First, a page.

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@Goodman :

No worries about the post length, you had stuff to share, it takes a bit of text, that's good .

"Nobody wants to be a poser " I can't tell you how wrong you are there .

I think discussing the various attributes of different bikes, styles and riding is very good indeed .

I don't like seeing newbies put down no matter how foolish others may think they are .

In the 1970's I taught a lot of people how to ride, I wish two wheeled riding was part of the public education curriculum, same as basic firearms use and care : knowledge is power, no need to be afraid once you fully understand a thing .

Motocyclists are an interesting and diverse bunch, often they want to be individual and so dress like a movie biker bad guy, I don't think those grasp the irony .

I agree Harley-Davidson has made huge strides ahead, I still don't want one because I no longer like wrestling a heavy machine .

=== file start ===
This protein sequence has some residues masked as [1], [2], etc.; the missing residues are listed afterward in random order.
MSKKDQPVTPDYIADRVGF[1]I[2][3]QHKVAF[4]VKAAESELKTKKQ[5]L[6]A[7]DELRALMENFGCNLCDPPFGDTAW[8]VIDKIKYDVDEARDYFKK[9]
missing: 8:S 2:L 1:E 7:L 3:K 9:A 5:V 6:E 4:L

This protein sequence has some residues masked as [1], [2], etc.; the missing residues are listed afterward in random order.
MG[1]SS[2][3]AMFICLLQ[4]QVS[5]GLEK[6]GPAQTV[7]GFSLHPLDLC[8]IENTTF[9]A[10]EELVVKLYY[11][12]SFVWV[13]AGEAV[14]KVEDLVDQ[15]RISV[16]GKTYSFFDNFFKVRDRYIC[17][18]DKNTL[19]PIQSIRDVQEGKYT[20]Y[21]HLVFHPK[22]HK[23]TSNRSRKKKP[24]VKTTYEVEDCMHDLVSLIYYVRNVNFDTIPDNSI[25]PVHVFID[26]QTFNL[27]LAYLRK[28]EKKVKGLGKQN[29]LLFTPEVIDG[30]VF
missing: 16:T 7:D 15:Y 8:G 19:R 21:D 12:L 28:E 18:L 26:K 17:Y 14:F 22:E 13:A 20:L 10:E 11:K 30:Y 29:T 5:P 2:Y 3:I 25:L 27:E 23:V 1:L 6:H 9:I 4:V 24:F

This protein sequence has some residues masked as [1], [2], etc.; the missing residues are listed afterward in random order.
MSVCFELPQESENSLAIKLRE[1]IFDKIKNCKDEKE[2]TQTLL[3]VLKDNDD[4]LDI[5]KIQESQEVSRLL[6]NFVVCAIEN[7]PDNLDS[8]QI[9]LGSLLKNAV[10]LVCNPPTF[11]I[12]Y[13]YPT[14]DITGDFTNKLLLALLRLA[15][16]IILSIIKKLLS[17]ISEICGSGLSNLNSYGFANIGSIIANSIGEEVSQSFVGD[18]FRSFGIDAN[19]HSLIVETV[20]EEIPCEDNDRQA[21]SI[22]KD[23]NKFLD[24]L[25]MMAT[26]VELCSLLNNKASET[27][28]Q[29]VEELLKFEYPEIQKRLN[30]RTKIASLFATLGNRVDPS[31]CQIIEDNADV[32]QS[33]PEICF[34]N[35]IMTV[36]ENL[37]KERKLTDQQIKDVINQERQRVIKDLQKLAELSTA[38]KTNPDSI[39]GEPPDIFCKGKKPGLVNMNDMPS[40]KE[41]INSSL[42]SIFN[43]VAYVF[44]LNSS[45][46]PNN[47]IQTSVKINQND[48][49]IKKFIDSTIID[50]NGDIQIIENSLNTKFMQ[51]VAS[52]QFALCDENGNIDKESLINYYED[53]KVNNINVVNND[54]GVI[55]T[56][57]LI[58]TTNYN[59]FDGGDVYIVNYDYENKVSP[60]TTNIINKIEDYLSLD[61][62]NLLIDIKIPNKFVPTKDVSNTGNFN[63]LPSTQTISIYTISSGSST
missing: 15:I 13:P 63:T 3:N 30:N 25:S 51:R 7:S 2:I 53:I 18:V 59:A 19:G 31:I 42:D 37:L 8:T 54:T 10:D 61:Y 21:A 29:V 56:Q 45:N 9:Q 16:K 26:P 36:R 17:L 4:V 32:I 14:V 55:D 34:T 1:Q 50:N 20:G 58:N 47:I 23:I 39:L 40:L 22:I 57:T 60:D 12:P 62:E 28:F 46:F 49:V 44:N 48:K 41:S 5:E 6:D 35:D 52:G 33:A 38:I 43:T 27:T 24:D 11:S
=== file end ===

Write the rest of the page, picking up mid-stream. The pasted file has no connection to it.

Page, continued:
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I think it was Joni Mitchell who sang goes round and round and round like a circling bomb or something like that.
There is a problem with two much tippy on the public highways. You might have noticed that the tippy crowd are paying particular attention to the inside of the corner. Meanwhile an F350 pastes them from the other direction.
Too, at the track, it is slow. Might look good for the videos, wot we used to call doing a Hollywood. But that is all.

I recall dragging a knee on Yami once. Fortunately there was a guy near to help me pick him up.